Recorded: 01 Jun 2003
Well, there were the—the hard parts are all the personnel issues that came with managing a big center. I mean that was something I was not trained to do. And something that I probably became a scientist to avoid in many regards. It just, you know, that’s not something—I don’t enjoy trying to do all these things so much. But it worked. Externally, the spring of—the year of ’98 to ’99 was not a good year. That was tough.
Robert Waterston received his bachelor's degree in engineering from Princeton University (1965) and both an M.D. and a Ph.D. in pathology from the University of Chicago (1972). After a postdoctoral fellowship at the Medical Research Council Laboratory of Molecular Biology in Cambridge, he joined the Washington University faculty in 1976 where he is the James S. McDonnel Professor of Genetics, head of the Department of Genetics, and director of the School of Medicine’s Genome Sequencing Center, which he founded in 1993. In early 2003 Dr Waterston took on the role of Chair of the department of Genome Sciences at the University of Washington. He is a member of the National Academy of Sciences, was a recipient of the International Gairdner Award, the Genetics Society of America’s Beadle Award, the Dan David Prize, and the Alfred P. Sloan Award from the GM Cancer Research Foundation.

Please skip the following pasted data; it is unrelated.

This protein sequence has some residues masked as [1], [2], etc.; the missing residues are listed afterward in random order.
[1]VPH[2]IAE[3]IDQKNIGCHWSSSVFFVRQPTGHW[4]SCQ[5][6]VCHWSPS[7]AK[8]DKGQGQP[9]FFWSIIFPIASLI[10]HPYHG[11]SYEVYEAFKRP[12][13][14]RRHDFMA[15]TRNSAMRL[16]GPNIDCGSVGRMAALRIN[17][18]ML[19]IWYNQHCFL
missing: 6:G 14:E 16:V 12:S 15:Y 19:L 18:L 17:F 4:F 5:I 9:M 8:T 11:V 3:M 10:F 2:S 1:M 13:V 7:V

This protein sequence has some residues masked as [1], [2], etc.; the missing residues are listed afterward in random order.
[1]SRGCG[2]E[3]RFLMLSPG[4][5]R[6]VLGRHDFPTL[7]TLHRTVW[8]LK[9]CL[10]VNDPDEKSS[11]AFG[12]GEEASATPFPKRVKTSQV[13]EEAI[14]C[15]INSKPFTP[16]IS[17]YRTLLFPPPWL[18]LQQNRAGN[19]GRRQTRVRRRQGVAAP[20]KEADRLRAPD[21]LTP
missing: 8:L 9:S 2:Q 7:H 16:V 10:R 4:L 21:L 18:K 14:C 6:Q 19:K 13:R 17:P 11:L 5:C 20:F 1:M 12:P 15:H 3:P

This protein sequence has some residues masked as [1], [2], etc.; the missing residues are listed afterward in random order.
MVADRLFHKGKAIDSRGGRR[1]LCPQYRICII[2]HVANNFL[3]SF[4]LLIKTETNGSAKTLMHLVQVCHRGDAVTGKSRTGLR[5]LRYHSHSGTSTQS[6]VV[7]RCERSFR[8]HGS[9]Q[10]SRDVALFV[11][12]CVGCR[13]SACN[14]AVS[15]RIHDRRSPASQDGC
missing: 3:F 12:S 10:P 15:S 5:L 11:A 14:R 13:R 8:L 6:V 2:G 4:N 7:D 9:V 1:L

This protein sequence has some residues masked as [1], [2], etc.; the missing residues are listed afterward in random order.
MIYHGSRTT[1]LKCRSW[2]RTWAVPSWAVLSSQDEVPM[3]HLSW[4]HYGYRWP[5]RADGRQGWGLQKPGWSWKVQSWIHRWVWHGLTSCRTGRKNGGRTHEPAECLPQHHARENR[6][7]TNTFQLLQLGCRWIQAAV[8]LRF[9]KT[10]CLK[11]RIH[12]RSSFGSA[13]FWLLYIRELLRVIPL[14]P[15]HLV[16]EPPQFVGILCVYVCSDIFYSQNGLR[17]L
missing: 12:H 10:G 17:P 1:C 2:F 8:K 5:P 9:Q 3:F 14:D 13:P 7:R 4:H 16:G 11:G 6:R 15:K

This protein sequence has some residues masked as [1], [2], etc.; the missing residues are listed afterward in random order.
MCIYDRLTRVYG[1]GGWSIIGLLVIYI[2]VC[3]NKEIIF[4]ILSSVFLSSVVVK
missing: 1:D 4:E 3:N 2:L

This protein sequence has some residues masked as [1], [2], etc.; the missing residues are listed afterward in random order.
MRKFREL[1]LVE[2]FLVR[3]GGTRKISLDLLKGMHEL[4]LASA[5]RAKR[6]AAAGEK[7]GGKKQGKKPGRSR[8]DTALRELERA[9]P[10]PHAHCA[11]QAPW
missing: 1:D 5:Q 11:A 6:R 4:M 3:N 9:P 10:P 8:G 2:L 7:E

Waterston attended the worm meetings at Cold Spring Harbor Lab and in 1989 Watson supported Waterston’s proposal to use the worm as a model organism in the Human Genome Project.